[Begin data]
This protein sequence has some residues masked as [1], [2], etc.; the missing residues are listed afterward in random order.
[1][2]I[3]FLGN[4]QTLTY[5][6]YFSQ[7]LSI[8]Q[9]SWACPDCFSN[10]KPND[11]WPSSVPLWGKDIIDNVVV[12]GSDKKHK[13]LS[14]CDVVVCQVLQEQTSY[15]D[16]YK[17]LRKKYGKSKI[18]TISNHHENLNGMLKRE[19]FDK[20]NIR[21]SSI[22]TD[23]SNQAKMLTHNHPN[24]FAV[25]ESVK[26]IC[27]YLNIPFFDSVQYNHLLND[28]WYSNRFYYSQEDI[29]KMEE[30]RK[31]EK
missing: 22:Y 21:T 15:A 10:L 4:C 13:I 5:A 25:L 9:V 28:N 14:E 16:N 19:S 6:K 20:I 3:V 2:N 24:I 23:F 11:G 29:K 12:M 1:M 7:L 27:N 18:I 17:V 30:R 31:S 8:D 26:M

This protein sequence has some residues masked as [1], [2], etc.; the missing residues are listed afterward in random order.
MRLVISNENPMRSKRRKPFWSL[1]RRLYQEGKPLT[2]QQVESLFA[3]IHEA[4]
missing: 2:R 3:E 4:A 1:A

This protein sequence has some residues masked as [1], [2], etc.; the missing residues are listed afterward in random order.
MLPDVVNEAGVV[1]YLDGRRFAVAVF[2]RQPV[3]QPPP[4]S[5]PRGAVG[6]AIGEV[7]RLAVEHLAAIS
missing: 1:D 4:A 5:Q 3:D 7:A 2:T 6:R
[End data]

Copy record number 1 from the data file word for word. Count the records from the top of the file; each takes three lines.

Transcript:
This protein sequence has some residues masked as [1], [2], etc.; the missing residues are listed afterward in random order.
[1][2]I[3]FLGN[4]QTLTY[5][6]YFSQ[7]LSI[8]Q[9]SWACPDCFSN[10]KPND[11]WPSSVPLWGKDIIDNVVV[12]GSDKKHK[13]LS[14]CDVVVCQVLQEQTSY[15]D[16]YK[17]LRKKYGKSKI[18]TISNHHENLNGMLKRE[19]FDK[20]NIR[21]SSI[22]TD[23]SNQAKMLTHNHPN[24]FAV[25]ESVK[26]IC[27]YLNIPFFDSVQYNHLLND[28]WYSNRFYYSQEDI[29]KMEE[30]RK[31]EK
missing: 22:Y 21:T 15:A 10:L 4:C 13:I 5:A 25:L 9:V 28:N 14:E 16:N 19:S 6:K 20:I 3:V 2:N 24:I 23:F 11:G 29:K 12:M 1:M 7:L 27:N 18:I 17:V 30:R 31:S 8:D 26:M